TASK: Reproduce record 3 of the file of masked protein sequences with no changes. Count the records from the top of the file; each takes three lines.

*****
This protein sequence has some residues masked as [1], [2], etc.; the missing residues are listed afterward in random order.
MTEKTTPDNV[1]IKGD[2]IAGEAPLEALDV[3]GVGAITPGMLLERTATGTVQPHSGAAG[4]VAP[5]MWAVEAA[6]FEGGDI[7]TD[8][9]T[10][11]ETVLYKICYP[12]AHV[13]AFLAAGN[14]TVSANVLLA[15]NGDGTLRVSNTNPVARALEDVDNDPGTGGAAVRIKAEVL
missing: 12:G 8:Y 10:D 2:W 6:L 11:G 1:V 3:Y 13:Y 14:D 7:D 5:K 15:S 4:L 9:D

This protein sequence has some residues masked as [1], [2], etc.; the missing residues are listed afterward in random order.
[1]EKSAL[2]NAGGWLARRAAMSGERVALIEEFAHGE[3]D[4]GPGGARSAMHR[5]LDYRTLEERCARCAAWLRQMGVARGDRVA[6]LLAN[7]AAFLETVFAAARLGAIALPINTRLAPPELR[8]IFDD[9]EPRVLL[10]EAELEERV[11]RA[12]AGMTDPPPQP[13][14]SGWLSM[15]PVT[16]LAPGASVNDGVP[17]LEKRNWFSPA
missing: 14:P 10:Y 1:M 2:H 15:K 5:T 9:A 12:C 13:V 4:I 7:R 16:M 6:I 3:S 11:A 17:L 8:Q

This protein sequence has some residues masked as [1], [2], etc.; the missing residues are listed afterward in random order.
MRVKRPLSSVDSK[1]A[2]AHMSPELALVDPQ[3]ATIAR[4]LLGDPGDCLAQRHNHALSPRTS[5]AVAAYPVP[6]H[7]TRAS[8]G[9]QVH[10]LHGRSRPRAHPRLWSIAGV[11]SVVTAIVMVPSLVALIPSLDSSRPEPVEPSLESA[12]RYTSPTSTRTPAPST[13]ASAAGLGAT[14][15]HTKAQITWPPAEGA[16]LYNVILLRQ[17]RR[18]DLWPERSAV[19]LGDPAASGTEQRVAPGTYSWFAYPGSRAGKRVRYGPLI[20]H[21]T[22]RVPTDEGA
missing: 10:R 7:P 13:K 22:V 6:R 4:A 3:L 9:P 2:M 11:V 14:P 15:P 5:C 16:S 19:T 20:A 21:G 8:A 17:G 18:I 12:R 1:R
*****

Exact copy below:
This protein sequence has some residues masked as [1], [2], etc.; the missing residues are listed afterward in random order.
MRVKRPLSSVDSK[1]A[2]AHMSPELALVDPQ[3]ATIAR[4]LLGDPGDCLAQRHNHALSPRTS[5]AVAAYPVP[6]H[7]TRAS[8]G[9]QVH[10]LHGRSRPRAHPRLWSIAGV[11]SVVTAIVMVPSLVALIPSLDSSRPEPVEPSLESA[12]RYTSPTSTRTPAPST[13]ASAAGLGAT[14][15]HTKAQITWPPAEGA[16]LYNVILLRQ[17]RR[18]DLWPERSAV[19]LGDPAASGTEQRVAPGTYSWFAYPGSRAGKRVRYGPLI[20]H[21]T[22]RVPTDEGA
missing: 10:R 7:P 13:K 22:V 6:R 4:A 3:L 9:P 2:M 11:V 14:P 15:P 5:C 16:S 19:T 20:A 21:G 8:A 17:G 18:I 12:R 1:R